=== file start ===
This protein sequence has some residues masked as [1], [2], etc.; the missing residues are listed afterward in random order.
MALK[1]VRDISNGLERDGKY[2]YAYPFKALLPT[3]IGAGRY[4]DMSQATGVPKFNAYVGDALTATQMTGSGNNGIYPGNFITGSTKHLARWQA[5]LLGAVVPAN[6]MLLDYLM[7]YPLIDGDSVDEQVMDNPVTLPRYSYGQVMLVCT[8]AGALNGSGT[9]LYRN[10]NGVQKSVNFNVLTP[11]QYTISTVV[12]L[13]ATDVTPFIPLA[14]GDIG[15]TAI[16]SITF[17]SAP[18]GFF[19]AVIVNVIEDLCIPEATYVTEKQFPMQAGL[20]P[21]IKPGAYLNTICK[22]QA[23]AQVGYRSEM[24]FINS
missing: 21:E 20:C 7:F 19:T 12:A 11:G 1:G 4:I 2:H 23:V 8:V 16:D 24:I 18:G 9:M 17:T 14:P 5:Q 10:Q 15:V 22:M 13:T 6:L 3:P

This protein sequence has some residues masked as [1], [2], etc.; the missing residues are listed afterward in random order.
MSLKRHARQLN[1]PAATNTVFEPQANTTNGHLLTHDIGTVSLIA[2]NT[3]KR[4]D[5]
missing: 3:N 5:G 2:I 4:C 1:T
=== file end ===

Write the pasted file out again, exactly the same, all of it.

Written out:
This protein sequence has some residues masked as [1], [2], etc.; the missing residues are listed afterward in random order.
MALK[1]VRDISNGLERDGKY[2]YAYPFKALLPT[3]IGAGRY[4]DMSQATGVPKFNAYVGDALTATQMTGSGNNGIYPGNFITGSTKHLARWQA[5]LLGAVVPAN[6]MLLDYLM[7]YPLIDGDSVDEQVMDNPVTLPRYSYGQVMLVCT[8]AGALNGSGT[9]LYRN[10]NGVQKSVNFNVLTP[11]QYTISTVV[12]L[13]ATDVTPFIPLA[14]GDIG[15]TAI[16]SITF[17]SAP[18]GFF[19]AVIVNVIEDLCIPEATYVTEKQFPMQAGL[20]P[21]IKPGAYLNTICK[22]QA[23]AQVGYRSEM[24]FINS
missing: 21:E 20:C 7:F 19:T 12:A 11:G 1:G 4:I 2:H 23:V 8:V 16:D 24:I 18:G 9:M 17:T 14:P 5:Q 10:Q 15:V 22:M 13:T 6:L 3:P

This protein sequence has some residues masked as [1], [2], etc.; the missing residues are listed afterward in random order.
MSLKRHARQLN[1]PAATNTVFEPQANTTNGHLLTHDIGTVSLIA[2]NT[3]KR[4]D[5]
missing: 3:N 5:G 2:I 4:C 1:T